Strobist Boot Camp 4

I am happy to say that I completed all 4 Strobist assignments — my first attempts at off-camera flash — and learned a great deal. (My other posts in the series are here: -1- |  -2- |   -3- ).

The final assignment was to take a picture of a vehicle and “get creative” with it. So I decided to take a picture of my car (thus satisfying the vehicle part of the assignment) at night (“creative” bit, I hoped). As with the previous assignments, I found that lighting a car at night was *much* more problematic than you think it would be. It proved beyond me I’m afraid and I was not particularly successful.

First of all, the image is too dark and you can’t see enough detail and that white highlight at the back is distracting: but it got me out there trying new things and that is what matters, or at least that is what I keep telling myself.

The hardest thing about taking a picture of anything at night but particularly a black thing like this is getting separation from the background, especially with just one strobe. The haze/fog was my solution to that.

Well, Mother Nature did not cooperate on the fog front so I did a quick search on Strobist and, amazingly, found not just one but two articles that helped me out. Well, $35 and a trip to Lowe’s Home Improvement later, I was the proud owner of a Halloween fog machine with “Fog Juice”.

A fog machine clearly labeled “for indoor use only”. Grr. Although it functioned as advertised, the amount of fog it produced was not that great. And even though there was almost no wind, there was still enough to disperse the haze very quickly. Still, I managed to get enough to create some separation and a pretty nice pattern as the light from the streetlight across the way filtered down through the leaves.

This is my driveway, which is the only place I felt even moderately comfortable setting up the fog machine. Even then, each time I sent out a blast of fog, cars driving by would apply their brakes when approaching, which concerned me at first but delighted me later when I saw that that their head- and brakelights added a nice streak of light to the photos. Nice bonus. No one ever actually stopped, by the way.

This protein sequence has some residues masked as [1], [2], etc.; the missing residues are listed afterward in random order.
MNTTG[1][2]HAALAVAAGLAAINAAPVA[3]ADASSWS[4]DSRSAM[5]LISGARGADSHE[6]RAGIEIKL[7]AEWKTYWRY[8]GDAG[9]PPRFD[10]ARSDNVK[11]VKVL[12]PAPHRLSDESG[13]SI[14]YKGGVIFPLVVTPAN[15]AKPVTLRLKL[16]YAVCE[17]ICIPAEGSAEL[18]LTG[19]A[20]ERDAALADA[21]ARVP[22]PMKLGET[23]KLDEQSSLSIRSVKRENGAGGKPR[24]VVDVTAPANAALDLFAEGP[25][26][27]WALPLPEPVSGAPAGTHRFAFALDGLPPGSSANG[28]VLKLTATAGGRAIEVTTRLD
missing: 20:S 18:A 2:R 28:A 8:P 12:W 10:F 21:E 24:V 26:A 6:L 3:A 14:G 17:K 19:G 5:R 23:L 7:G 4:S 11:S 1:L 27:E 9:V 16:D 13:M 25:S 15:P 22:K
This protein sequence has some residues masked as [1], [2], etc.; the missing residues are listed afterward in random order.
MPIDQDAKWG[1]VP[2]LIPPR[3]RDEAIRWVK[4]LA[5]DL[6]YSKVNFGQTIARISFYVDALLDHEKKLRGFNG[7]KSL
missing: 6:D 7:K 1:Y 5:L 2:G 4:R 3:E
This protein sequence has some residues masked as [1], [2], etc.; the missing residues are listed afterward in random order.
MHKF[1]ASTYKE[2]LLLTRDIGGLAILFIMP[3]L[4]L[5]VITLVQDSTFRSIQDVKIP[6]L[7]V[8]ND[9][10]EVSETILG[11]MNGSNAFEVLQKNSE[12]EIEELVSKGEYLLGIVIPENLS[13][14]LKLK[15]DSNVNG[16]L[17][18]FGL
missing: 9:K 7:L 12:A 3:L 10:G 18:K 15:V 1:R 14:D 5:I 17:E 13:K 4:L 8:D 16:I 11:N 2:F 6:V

However, because it is my driveway, I was pretty much forced to live with the power lines and trees in the image. Oh well, it was a great learning experience.

Strobist – I took a 30-second exposure and then walked around the car with my SB-800 set on 1/4 power, shooting through an umbrella. I fired the flash manually, including one blast inside the vehicle. Opening the driver’s side door (on the opposite side of the car from the camera), did create a bit of blur, which you can see on the exterior mirror, especially if you view large on black. While I was in the car, I quickly flipped the headlights on & off.

Nikon D70 camera with kit lens (Nikon Nikkor 18-70mm f/3.5-4.5) at 29mm. Manual mode: f/9 at 30 seconds. ISO 200 to reduce noise as much as possible. White Balance Automatic.

Note – This was my first foray not just into taking a long-exposure image but also into the (vaguely intimidating) world of RAW. I am not sure how different the image would have been had I shot in JPEG but I can announce one distinct advantage: I didn’t need to fret over white balance at all since since CaptureNX2 lets you choose your white balance after the fact.